Men either have less freedom or more freedom when it comes to dress than women do. True, anybody can dress however they want, adorning themselves with all sorts of shapes and colors that fit their imagination, but to dress stylishly, one has to consider the existing, acceptable stylish genres for their gender.
For men in a cosmopolitan city, there are anywhere from 2-4 genres of attire that, when followed fully, lead to something that could be considered a stylish ensemble. For example, in Austin, TX, there are three genres to choose from. There is the hipster adorned with a willfully eclectic mix of styles, retro or ironic sunglasses, and unusual, but of-the-moment colors (at one point, it was purple, and recently it was maroon). There is the uniform that could be called "white liberal" from those who shop at Whole Foods, who like the hipness of hipsters, but don't like how loud they are, and at the moment, tend to wear shoes sold by Toms, the company that donates a pair of shoes for every one you buy. Thirdly, there is the stylish dress of the more traditionally employed, such as those working in finance, who tend to pick a blur of styles from the hipsters and white liberals, but from 5-10 years ago, while throwing in flairs of attitude and class, such as maintaining a popped collar, or still wearing Lacoste shirts.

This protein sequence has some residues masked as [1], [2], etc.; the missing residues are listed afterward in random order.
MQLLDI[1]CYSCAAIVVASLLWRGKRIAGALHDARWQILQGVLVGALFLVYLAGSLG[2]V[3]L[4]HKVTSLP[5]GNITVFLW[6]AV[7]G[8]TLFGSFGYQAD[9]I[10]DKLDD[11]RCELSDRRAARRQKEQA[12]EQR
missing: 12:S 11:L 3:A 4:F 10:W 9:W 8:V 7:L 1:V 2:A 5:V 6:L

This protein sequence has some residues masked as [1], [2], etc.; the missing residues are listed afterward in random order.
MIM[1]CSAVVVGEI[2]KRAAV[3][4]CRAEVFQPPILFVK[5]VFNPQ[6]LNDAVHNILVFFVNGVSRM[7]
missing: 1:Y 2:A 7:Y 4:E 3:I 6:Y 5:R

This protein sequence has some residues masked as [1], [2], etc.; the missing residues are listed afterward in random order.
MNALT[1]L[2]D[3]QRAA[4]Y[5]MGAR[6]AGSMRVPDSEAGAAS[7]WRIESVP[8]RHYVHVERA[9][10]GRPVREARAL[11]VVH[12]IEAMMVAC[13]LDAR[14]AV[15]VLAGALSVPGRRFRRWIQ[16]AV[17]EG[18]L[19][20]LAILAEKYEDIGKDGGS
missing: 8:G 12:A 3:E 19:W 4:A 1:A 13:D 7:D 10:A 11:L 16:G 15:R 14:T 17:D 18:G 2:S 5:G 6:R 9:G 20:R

If a man doesn't dress in a genre associated with his demographic, he can only create a facsimile of style. He can have matching colors, have forms that fit well, and pay for a coherent haircut, but if he doesn't fit within those above three genres, something will always seems off or incomplete about his ensemble.
Women also have genres to choose from. Two of the genres for men mentioned above also exist for women: the hipster and the white liberal. However, the number of genres for women are not on the order of 2-4, but on the order of 12-16. And since women spend more effort outdoing each other in fashion, appearing unique has larger currency for them. For a woman to appear stylish, she really has two options: to either choose from a pre-made genre for her demographic (whether it's a platinum-blonde inspired from The O.C. or a bangs-bedecked cutie-pie à la Zooey Deschanel), or she can create her own genre and ensemble, as long as it adheres to general principles of aesthetics.
posted by phil on Sunday Feb 10, 2013 8:24 PM